Take time to breathe

Meditation has benefits for any age

August 29, 2010|By MARIE GILBERT

MAUGANSVILLE - This is Mary Ann Allan's quiet time.

Tucked away in a corner of her Maugansville home, she has removed herself from buzzing cell phones, distracting televisions and cyber civilization.

It's a temporary escape. In a few hours, the 78-year-old woman will begin a busy day that includes errands and appointments.

But for now, she's alone, reconnecting with her thoughts and gaining an inner calm.

And she's doing it with a very old tool - meditation.

Stretching back thousands of years to ancient spiritual traditions, meditation has found its place in a tumultuous modern world.

It is practiced by people of all ages, all backgrounds and in all types of settings.

But those who meditate seek to accomplish a common goal - inner peace.

Allan has been practicing and teaching meditation for more than 40 years.

She discovered the discipline, she said, "when I realized that life was not going the way I wanted it to go. I began looking for solutions of why I was dissatisfied and I found it in prayer and meditation."


"Meditation gave me a mind makeover," Allan said. "It created energy, strength, peace, love and joy - all the things I had been looking for. I found it was a tremendous way of life."

Allan said the basis of meditation is looking within yourself.

"We tend to look for answers to our problems outside," she said. "But if you are willing to commit to changing your thinking, changing your perspective, you can change your world."

Allan said there are various types of meditation, but many people tend to think of it as "strictly from the East and involving hours of being by yourself."

But it can be practiced anywhere at any time, she said. And you don't need to be in the lotus position.

"You can stand, you can sit in a chair, if you want," Allan said. "You don't have to take on postures that are uncomfortable or unfamiliar to you."

The key, she said, is to relax, look inside yourself and learn how to enrich your life experiences.

"It's about staying focused," she said. "By focusing your mind on your inner self, you begin to gently push away distractions and experience a sense of calm."

"I tell people to listen to a different frequency," Allan said. "Instead of tuning in to rock, tune in to a station on high. Allow yourself to accept the gift of life."

Allan said she began teaching meditation during the 1980s at Washington County Hospital and later opened a studio at her home. Over the past few years, she has offered sessions at Hagerstown Community College.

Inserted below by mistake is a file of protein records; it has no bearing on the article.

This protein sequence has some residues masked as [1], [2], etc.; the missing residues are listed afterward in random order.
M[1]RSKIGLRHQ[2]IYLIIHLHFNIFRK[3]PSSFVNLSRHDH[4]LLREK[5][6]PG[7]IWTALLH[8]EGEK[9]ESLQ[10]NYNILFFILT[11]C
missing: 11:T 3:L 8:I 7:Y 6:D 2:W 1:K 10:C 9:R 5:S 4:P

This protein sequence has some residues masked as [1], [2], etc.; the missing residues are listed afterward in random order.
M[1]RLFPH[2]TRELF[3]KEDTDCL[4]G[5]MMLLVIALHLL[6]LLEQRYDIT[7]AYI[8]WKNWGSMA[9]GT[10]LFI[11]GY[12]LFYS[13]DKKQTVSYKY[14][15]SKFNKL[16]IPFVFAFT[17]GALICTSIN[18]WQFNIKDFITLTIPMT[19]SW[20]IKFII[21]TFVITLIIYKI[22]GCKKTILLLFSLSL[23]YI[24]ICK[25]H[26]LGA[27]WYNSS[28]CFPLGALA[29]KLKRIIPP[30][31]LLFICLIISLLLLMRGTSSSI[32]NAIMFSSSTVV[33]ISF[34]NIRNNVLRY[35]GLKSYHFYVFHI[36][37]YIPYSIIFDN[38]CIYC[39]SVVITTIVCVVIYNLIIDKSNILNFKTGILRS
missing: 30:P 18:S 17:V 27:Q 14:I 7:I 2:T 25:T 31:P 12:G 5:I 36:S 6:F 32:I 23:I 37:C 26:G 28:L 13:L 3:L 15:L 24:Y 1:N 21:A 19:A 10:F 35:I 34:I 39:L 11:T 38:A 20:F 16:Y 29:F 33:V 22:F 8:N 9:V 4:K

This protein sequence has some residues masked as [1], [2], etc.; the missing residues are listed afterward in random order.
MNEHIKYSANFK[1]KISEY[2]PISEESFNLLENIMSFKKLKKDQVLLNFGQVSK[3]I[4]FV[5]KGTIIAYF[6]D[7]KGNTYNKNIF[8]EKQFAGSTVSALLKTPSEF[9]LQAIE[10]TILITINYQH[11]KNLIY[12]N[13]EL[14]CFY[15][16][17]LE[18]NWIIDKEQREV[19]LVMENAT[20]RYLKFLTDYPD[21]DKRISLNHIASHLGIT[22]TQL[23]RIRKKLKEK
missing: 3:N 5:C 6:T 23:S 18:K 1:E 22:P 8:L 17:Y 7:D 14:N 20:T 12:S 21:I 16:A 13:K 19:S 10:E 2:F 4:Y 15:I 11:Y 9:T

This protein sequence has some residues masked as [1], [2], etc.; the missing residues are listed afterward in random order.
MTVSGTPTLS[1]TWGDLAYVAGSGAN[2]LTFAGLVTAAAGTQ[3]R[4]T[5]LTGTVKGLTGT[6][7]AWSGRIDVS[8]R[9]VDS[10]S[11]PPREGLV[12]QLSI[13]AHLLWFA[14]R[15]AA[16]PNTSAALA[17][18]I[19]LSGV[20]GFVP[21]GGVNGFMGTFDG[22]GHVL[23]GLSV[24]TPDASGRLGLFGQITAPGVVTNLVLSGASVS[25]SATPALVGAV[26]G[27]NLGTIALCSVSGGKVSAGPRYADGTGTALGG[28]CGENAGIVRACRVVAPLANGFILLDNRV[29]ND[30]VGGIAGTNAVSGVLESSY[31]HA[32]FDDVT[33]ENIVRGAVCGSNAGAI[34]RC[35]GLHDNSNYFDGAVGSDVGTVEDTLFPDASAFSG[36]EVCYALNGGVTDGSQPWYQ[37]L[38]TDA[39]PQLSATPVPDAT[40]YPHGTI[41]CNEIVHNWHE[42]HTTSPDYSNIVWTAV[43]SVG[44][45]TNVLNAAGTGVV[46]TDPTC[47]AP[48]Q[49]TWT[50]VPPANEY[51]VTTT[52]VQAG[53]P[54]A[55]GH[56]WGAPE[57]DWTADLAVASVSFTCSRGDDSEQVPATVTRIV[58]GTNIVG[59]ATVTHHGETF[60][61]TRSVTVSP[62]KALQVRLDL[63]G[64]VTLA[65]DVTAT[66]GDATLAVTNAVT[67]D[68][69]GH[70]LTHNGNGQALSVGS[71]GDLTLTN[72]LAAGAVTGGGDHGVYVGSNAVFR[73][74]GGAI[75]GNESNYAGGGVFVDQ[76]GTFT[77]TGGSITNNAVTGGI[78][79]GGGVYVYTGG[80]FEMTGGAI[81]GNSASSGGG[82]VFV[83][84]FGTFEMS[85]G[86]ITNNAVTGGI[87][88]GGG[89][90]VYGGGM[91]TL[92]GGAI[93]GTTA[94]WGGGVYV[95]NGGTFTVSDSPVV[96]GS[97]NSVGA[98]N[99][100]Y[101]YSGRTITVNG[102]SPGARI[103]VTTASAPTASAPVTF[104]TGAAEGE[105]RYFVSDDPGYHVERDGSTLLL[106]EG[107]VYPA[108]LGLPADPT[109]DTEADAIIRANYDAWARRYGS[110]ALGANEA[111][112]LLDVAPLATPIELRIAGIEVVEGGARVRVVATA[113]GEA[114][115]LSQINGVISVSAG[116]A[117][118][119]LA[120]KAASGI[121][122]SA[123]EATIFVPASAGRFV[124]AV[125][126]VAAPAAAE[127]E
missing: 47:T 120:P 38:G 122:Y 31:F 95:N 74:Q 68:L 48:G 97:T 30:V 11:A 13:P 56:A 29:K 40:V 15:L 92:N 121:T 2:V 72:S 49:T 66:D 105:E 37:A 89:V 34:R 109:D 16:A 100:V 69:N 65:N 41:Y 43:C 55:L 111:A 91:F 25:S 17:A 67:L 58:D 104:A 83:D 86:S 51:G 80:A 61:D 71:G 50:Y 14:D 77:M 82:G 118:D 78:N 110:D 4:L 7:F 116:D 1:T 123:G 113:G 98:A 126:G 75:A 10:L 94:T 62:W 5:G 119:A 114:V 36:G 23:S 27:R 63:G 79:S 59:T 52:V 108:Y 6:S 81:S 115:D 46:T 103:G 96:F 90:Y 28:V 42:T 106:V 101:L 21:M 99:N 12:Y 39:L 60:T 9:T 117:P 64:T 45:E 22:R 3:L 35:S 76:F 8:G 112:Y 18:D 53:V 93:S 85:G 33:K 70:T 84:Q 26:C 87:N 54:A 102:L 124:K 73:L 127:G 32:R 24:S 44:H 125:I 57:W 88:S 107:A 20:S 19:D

"Some people prefer one-on-one," she said, "while others would rather meditate in a group setting. Both are good. Both have advantages and disadvantages. It's a matter of choice."

Allan said the great thing about meditation is that anybody can do it. She has clients of all ages and interests and has even taken the principles of meditation into local prisons.

"I had 90 men attend one prison class," she said, "and they were some of the most attentive students I have ever had. They asked a lot of questions and were very interested in learning everything they could. I believe that if meditation changes one person, if it helps one person to see a new way of life, it's wonderful."

While meditation can enrich your life experiences and expand your horizons, Allan said research also has shown it has health benefits.

It aids in reducing stress and anxiety, she said. It also can lower blood pressure, improve the ability to sustain concentration, ease pain associated with chronic diseases and has a positive affect on depression.

New research has been taking these discoveries to a deeper level, revealing how meditation and other relaxation techniques work in cells, turning on and off genes that are associated with inflammation, cell aging and free radicals.

One study of individuals who were new to meditating showed measurable brain and behavior differences after just two weeks of daily 30-minute sessions, said Richard Davidson, director of the Waisman Laboratory for Brain Imaging and Behavior at the University of Wisconsin-Madison. But meditation is like any other workout, the study showed. To reap the benefits, don't stop.

Allan said meditation also can change the way people respond to family and friends, as well as their jobs.

"Meditation is a unique experience," she said. "It's like going to the beach and watching the sunrise. It's a retreat from the world's turmoil."

Allan said meditation can make a difference in so many aspects of a person's life.

"But no one can change you, except you," she said.

Want to learn meditation?

Mary Ann Allan will offer meditation classes this fall at Hagerstown Community College, called Mind, Body and Spirit. The sessions run from Tuesday, Oct. 12, to Tuesday, Nov. 16, and will be held at the Advanced Technology Center. The program is open to people of all ages, but Allan recommends being at least 16 years of age. More information is available by contacting the college's Center for Continuing Education at 301-790-2800, ext. 236, or

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